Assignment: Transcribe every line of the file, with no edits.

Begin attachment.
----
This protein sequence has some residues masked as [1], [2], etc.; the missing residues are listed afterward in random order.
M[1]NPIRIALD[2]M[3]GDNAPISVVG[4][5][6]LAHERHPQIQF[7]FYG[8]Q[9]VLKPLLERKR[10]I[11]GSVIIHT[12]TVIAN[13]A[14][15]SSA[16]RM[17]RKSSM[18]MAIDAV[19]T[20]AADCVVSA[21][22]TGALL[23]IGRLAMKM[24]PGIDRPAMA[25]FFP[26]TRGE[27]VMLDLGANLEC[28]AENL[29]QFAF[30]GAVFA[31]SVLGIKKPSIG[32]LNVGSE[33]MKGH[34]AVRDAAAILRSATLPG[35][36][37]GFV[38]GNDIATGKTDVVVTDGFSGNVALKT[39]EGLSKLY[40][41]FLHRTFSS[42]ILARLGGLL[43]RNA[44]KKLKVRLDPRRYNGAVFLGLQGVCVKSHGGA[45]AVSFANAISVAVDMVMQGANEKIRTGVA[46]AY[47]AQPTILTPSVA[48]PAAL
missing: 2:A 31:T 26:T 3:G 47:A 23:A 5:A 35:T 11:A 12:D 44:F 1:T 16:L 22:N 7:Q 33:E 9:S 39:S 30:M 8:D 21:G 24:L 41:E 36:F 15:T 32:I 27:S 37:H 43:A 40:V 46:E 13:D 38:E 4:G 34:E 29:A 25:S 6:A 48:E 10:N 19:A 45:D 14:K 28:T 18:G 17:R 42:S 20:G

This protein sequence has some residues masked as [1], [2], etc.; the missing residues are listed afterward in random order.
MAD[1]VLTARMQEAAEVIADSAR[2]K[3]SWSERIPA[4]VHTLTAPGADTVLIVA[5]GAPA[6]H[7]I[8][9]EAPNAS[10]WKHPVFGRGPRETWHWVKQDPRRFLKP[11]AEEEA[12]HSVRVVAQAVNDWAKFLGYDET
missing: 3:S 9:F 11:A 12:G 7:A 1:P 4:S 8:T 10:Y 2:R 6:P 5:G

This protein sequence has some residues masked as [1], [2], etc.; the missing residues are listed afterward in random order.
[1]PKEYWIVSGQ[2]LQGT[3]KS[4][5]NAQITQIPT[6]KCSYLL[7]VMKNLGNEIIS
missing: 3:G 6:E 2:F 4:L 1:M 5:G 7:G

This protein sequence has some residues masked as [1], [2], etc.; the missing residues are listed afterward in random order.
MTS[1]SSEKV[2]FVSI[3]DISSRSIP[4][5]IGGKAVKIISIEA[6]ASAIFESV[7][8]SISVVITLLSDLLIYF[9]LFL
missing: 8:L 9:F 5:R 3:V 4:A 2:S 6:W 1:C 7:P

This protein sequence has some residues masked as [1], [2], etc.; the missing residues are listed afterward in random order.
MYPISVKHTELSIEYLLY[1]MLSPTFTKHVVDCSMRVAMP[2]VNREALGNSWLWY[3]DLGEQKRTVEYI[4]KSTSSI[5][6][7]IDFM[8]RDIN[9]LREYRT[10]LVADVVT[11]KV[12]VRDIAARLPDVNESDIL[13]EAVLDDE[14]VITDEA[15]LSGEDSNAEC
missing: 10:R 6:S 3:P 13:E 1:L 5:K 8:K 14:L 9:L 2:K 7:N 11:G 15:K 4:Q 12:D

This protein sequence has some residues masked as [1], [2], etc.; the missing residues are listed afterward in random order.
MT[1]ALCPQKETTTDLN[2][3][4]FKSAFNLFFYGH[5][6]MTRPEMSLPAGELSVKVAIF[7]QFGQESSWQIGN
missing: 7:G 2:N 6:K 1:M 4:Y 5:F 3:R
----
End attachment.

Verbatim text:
This protein sequence has some residues masked as [1], [2], etc.; the missing residues are listed afterward in random order.
M[1]NPIRIALD[2]M[3]GDNAPISVVG[4][5][6]LAHERHPQIQF[7]FYG[8]Q[9]VLKPLLERKR[10]I[11]GSVIIHT[12]TVIAN[13]A[14][15]SSA[16]RM[17]RKSSM[18]MAIDAV[19]T[20]AADCVVSA[21][22]TGALL[23]IGRLAMKM[24]PGIDRPAMA[25]FFP[26]TRGE[27]VMLDLGANLEC[28]AENL[29]QFAF[30]GAVFA[31]SVLGIKKPSIG[32]LNVGSE[33]MKGH[34]AVRDAAAILRSATLPG[35][36][37]GFV[38]GNDIATGKTDVVVTDGFSGNVALKT[39]EGLSKLY[40][41]FLHRTFSS[42]ILARLGGLL[43]RNA[44]KKLKVRLDPRRYNGAVFLGLQGVCVKSHGGA[45]AVSFANAISVAVDMVMQGANEKIRTGVA[46]AY[47]AQPTILTPSVA[48]PAAL
missing: 2:A 31:T 26:T 3:G 47:A 23:A 5:A 35:T 11:A 12:D 44:F 1:T 16:L 22:N 7:Q 33:E 9:S 39:S 30:M 8:D 21:G 24:L 41:E 36:F 15:T 32:I 27:S 37:H 43:A 40:V 46:E 13:D 38:E 4:G 34:E 29:A 25:S 6:A 48:E 10:N 19:A 45:D 14:K 28:T 18:G 17:R 42:S 20:G

This protein sequence has some residues masked as [1], [2], etc.; the missing residues are listed afterward in random order.
MAD[1]VLTARMQEAAEVIADSAR[2]K[3]SWSERIPA[4]VHTLTAPGADTVLIVA[5]GAPA[6]H[7]I[8][9]EAPNAS[10]WKHPVFGRGPRETWHWVKQDPRRFLKP[11]AEEEA[12]HSVRVVAQAVNDWAKFLGYDET
missing: 3:S 9:F 11:A 12:G 7:A 1:P 4:S 8:T 10:Y 2:R 6:P 5:G

This protein sequence has some residues masked as [1], [2], etc.; the missing residues are listed afterward in random order.
[1]PKEYWIVSGQ[2]LQGT[3]KS[4][5]NAQITQIPT[6]KCSYLL[7]VMKNLGNEIIS
missing: 3:G 6:E 2:F 4:L 1:M 5:G 7:G

This protein sequence has some residues masked as [1], [2], etc.; the missing residues are listed afterward in random order.
MTS[1]SSEKV[2]FVSI[3]DISSRSIP[4][5]IGGKAVKIISIEA[6]ASAIFESV[7][8]SISVVITLLSDLLIYF[9]LFL
missing: 8:L 9:F 5:R 3:V 4:A 2:S 6:W 1:C 7:P

This protein sequence has some residues masked as [1], [2], etc.; the missing residues are listed afterward in random order.
MYPISVKHTELSIEYLLY[1]MLSPTFTKHVVDCSMRVAMP[2]VNREALGNSWLWY[3]DLGEQKRTVEYI[4]KSTSSI[5][6][7]IDFM[8]RDIN[9]LREYRT[10]LVADVVT[11]KV[12]VRDIAARLPDVNESDIL[13]EAVLDDE[14]VITDEA[15]LSGEDSNAEC
missing: 10:R 6:S 3:P 13:E 1:L 5:K 8:K 14:L 9:L 2:K 7:N 11:G 15:K 4:Q 12:D

This protein sequence has some residues masked as [1], [2], etc.; the missing residues are listed afterward in random order.
MT[1]ALCPQKETTTDLN[2][3][4]FKSAFNLFFYGH[5][6]MTRPEMSLPAGELSVKVAIF[7]QFGQESSWQIGN
missing: 7:G 2:N 6:K 1:M 4:Y 5:F 3:R